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EII On-board Observers, Ghosts?

A “heated discussion” took place at the recent Solomon Island’s Pacific Tuna Forum, questioning Earth Island Institute (EII) about its self-claimed vessel monitoring Program. In his presentation at the Forum, Paolo Bray, European Director of the EII Dolphin-Safe Project and also Founder and Director of Friend of the Sea (FOS) stated that the organization had a tuna monitoring program that included on-board observers on affiliated vessels.

Sylvester Pokajam, Managing Director of the Papua New Guinea (PNG) National Fisheries Authority (NFA) spoke out during the question time following Bray’s presentation, and said: “What you are saying is all lies.” Pokajam controls the fishery in the Exclusive Economic Zone (EEZ) of PNG that accounts for around 20 percent of the global tuna catch. The NFA supervises the catch in these waters. This makes Pokajam a very influential person in the Pacific Island tuna community.

Photo: Slide from Paolo Bray presentation, Pacific Tuna Forum 2013

In its list of standards, EII Dolphin-Safe stipulates that “Each trip in the Eastern Tropical Pacific Ocean (ETP) by vessels 400 gross tons and above must have an independent observer on board attesting to the compliance with points (1) through (4) above.” In this same list of standards, EII does not make any reference to onboard observer-coverage of vessels in any other ocean regions. 

In fact, in an interview with Radio Australia last year, Mark Palmer of EII confirmed that it is mostly the case that EII monitors do not go on board of the vessels, and their organization does not have the kind of resources to put observers on the “many thousands” of ships that are out there catching tuna.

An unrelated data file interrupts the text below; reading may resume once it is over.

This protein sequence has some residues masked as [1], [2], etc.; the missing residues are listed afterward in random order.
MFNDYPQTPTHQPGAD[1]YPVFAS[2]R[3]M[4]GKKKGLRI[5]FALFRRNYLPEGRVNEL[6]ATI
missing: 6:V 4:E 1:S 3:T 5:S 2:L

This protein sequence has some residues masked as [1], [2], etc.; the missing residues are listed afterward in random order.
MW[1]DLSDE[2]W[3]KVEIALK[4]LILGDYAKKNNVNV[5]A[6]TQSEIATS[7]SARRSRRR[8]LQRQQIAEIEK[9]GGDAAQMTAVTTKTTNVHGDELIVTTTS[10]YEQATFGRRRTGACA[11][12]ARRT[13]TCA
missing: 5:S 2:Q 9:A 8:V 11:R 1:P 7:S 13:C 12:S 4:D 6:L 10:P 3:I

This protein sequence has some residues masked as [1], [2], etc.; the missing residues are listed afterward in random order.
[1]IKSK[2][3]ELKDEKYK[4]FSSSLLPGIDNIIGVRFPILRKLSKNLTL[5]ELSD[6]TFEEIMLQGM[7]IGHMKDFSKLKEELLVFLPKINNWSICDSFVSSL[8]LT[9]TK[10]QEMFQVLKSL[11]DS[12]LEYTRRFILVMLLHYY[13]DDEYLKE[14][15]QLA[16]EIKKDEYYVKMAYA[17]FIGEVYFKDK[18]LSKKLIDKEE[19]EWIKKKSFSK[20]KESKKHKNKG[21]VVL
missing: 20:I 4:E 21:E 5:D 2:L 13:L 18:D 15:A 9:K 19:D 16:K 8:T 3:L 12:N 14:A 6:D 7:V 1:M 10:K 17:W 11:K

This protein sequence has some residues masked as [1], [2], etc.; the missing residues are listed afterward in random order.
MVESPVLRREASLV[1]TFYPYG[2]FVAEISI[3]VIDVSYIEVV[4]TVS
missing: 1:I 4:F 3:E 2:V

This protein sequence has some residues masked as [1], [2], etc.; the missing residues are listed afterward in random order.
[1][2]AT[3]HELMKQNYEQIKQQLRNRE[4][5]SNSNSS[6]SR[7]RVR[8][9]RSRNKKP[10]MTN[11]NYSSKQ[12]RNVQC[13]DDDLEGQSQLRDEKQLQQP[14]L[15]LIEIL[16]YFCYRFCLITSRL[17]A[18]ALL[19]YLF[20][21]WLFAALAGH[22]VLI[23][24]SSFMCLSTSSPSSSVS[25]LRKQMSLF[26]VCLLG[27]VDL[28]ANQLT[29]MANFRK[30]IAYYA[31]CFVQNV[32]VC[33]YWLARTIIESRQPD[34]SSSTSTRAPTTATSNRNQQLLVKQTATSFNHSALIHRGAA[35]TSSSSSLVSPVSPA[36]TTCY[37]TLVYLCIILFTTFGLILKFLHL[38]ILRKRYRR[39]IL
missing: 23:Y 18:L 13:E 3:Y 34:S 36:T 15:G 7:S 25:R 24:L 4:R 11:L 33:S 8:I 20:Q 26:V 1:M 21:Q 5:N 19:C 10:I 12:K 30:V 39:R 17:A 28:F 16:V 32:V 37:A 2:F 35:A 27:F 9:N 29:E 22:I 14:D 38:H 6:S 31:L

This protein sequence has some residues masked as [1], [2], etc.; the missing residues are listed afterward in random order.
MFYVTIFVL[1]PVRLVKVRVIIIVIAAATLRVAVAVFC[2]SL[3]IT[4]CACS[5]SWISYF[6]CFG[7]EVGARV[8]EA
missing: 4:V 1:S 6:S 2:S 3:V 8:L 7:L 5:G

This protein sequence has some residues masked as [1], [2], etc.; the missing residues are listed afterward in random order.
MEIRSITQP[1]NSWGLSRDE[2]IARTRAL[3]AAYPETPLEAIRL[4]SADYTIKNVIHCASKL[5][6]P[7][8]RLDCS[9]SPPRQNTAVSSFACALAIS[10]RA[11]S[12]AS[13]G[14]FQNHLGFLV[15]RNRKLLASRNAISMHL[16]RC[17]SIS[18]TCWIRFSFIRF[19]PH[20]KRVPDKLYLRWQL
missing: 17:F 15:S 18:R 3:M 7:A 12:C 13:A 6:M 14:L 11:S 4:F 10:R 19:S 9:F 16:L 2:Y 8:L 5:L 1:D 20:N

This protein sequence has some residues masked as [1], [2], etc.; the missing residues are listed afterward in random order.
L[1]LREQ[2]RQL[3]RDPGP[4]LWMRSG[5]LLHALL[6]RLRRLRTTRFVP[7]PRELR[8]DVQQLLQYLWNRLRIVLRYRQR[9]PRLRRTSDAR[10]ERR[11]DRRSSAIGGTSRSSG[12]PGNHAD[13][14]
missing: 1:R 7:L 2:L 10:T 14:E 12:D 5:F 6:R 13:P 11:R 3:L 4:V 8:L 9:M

Sylvester Pokajam told “I did not want to listen to all of the lies. I spoke on behalf of the public and said what you are saying is all lies, and he couldn’t say anything.

“EII was using its presentation to support its programs and support the organization, but what they were saying about its own observer program and observer coverage is all false, that’s why I challenged them. I got very angry because he could not confirm to what I was asking him.”

Pokajam stressed: “There are no EII observers whatsoever, I am 110 percent confident, I know they don’t have observers, they are telling lies. They don’t have any program in place. That’s why we say they are a self-certification organization. How can you have a captain himself agree or deny that he set on dolphins, how can you be 100 percent sure?”

Pokajam told that Earth Island has no standard, and therefore no observers monitoring operations. He said: “They have an invoice book and they go around issuing invoices to companies. The company pays, and therefore complies, that’s it.”

He described the discussions as “heated” and even referred to them as growing into an “argument.” He explained that he felt he had support from the majority of the other people present, particularly from the world’s major environmental organizations, PEW, Greenpeace and WWF.

According to Pokajam, an environmentalist also confronted EII by saying: “look, what you are saying may have been applicable 25 years ago, but now it is not the case. MSC is the highest standard in compliance with FAO. So therefore why don’t you stop creating problems, stop making noise and let them get on?”

During the discussion, Pokajam said that Bray struggled to give a direct answer to any of the questions, and instead reiterated about observer programs on tuna vessels in other oceans.

Pokajam said: “Philippine vessels are licensed by us, the NFA, to fish in our waters as well as other PNA party waters. We place our own observers on those vessels.” To Bray he asked: “Now you are telling us that you place observers? Well who are they? Tell us.” Pokajam added: “He couldn’t say anything.”